‘Full publication not only saves research money but also the unnecessary use of animals’

Scientists call for better articles on animal testing

Animal research on repairing cartilage damage in joints is often incompletely reported in scientific journals. As long as we are conducting animal experiments, they should be better described, scientists insist. ‘Only then can others really do something with the results.’

Image: Istock

Almost one and a half million people in the Netherlands suffer from wear and tear of the cartilage in the joints, or osteoarthritis. Osteoarthritis is also common in animals. Unfortunately, there is still no good treatment for this painful condition. What is also lacking are suitable non-animal methods to research possible treatments that stimulate cartilage repair. This is now partly done with laboratory animals, such as pigs, goats, sheep, dogs and horses.

Incomplete information

Researchers from the Faculty of Veterinary Medicine, Maria Fugazzola, Janny de Grauw and Daniela Salvatori, Professor of Comparative Anatomy and Physiology, together with colleagues at Radboudumc, analysed 223 studies with large laboratory animals published worldwide between 2015 and 2020. They found that more than 90% (220 publications) provide incomplete information on anaesthesia and pain management. This does not mean that there was no good pain management, but it is problematic for three reasons: it does not account for how animal welfare was best protected, the study is less repeatable (reproducible), and it is more difficult for other researchers to build on the knowledge from the study. The review appeared in June in the professional journal Osteoarthritis and Cartilage Open.

To study the repair of damaged cartilage, researchers often have to operate on the experimental animals. As in human surgery, anaesthesia and pain control are then crucial, even after surgery. In addition, details about the drugs used are important: to account for optimal animal welfare, to make the study repeatable for other researchers, and to build on the knowledge gained. After all, which anaesthetics and analgesics laboratory animals receive and how much, also affects the results of the study.

No details on anaesthesia and pain management

‘The majority of publications did not mention which analgesics and anaesthetics were used before, during and after surgery’, says Fugazzola. ‘Of the 176 studies that reported animals undergoing general anaesthesia, 30% gave no details about that anaesthesia. Also, very few gave details about analgesics and pain monitoring. By the way, this does not necessarily mean that there was not any analgesia or pain monitoring, but rather that you do not know which and how much.’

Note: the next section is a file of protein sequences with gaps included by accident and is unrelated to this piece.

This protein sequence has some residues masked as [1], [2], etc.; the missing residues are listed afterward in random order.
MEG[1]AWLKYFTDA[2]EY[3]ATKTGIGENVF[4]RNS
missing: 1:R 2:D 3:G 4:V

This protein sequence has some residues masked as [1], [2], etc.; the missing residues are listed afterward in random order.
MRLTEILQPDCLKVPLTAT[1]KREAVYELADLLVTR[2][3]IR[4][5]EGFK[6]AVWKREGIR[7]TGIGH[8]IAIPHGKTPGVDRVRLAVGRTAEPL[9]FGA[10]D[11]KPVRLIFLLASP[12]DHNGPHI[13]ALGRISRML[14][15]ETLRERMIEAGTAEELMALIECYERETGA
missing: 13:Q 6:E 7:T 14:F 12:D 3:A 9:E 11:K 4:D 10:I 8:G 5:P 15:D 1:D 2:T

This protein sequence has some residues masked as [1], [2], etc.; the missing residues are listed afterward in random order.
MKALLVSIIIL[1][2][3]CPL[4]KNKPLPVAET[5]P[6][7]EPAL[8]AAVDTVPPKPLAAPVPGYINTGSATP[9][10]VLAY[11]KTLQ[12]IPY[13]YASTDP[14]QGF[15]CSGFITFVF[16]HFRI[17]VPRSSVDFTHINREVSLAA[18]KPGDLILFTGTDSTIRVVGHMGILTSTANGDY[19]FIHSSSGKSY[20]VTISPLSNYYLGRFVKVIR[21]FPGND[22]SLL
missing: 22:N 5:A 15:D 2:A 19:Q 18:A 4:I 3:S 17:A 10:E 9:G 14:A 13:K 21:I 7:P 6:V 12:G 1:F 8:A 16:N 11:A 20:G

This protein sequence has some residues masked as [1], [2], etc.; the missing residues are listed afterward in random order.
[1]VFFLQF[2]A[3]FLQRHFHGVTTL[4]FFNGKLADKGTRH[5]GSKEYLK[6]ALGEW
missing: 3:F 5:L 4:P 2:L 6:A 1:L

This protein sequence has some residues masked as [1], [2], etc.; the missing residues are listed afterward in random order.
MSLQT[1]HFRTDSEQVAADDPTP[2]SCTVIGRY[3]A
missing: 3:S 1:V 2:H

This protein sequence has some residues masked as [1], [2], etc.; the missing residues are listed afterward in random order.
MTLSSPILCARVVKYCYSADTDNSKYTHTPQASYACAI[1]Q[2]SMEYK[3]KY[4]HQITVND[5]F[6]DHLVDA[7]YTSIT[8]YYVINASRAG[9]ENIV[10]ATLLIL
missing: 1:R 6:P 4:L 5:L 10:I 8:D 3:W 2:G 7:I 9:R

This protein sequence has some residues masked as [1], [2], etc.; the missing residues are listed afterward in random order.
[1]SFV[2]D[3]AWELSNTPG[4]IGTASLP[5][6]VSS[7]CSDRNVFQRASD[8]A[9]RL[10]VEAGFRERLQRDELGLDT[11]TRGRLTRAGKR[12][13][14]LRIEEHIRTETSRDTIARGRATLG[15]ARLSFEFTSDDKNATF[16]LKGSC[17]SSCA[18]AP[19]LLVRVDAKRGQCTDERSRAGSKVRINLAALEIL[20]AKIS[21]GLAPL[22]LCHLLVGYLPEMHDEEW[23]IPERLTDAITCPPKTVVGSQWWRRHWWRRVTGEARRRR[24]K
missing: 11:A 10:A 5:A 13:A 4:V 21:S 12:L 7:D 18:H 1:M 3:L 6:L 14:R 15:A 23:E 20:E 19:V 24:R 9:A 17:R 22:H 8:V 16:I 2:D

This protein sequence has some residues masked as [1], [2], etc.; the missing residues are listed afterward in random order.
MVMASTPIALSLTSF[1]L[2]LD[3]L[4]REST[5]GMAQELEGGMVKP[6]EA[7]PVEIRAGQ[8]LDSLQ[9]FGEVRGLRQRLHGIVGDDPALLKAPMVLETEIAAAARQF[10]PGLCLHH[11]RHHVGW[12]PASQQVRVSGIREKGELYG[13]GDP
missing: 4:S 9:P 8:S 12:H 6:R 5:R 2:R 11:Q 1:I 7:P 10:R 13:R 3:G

Scientists are deeply concerned about this limited reporting. De Grauw gives an example. ‘If an animal has pain in a paw after surgery, and therefore puts less strain on that paw, the recovery of the joint in that paw may be different. So you can only interpret that recovery properly with the right information about pain relief. Without that information, other scientists cannot determine whether the research findings are correct.’

The majority of publications did not mention which analgesics and anaesthetics were used before, during and after surgery

Proper compliance with ARRIVE guideline

The limited reporting of details of animal research has long been recognised. That is why in 2010, a guideline for consistent reporting of scientific animal research was drawn up, called ARRIVE (Animal Research: Reporting of In Vivo Experiments). However, compliance with the guideline is still limited. This new study now shows that most joint wear studies with large laboratory animals also fail to meet the reporting requirements of the guideline.

‘One of the quick wins is proper compliance with the ARRIVE guideline for publishing animal research’, says Henk Smid, chair of the Netherlands National Committee for the protection of animals used for scientific purposes (NCad). ‘Fully publishing helps refine and reduce animal research. In this case, for anaesthesia and pain control in cartilage damage research. This can reduce or even prevent the repetition of research. And that not only saves research money, but also the unnecessary use of animals, as researcher De Grauw points out. All relevant information is then shared and follow-up studies can build on it.’

Important role for editors

The review covered publications from 2015 onwards, Smid continues: ‘The NCad regrets that the ARRIVE guideline has not yet been fully followed more than five years after publication. We see an important role for editors of scientific journals in this matter; stricter assessment of the points in the ARRIVE guideline is desirable and when a publication does not comply with this guideline, a strong comment should be made.’

Daniela Salvatori also stresses the urgent need for improvement. Researchers must report fully on their experiments so that others can actually use the results. It is high time that researchers and editors of journals became aware of this.’ De Grauw adds: ‘That will not only save a lot of research money, but also the unnecessary use of animals, as the knowledge gathered is now of limited use.’

This is an article from:

Vetscience nr. 14 (in Dutch)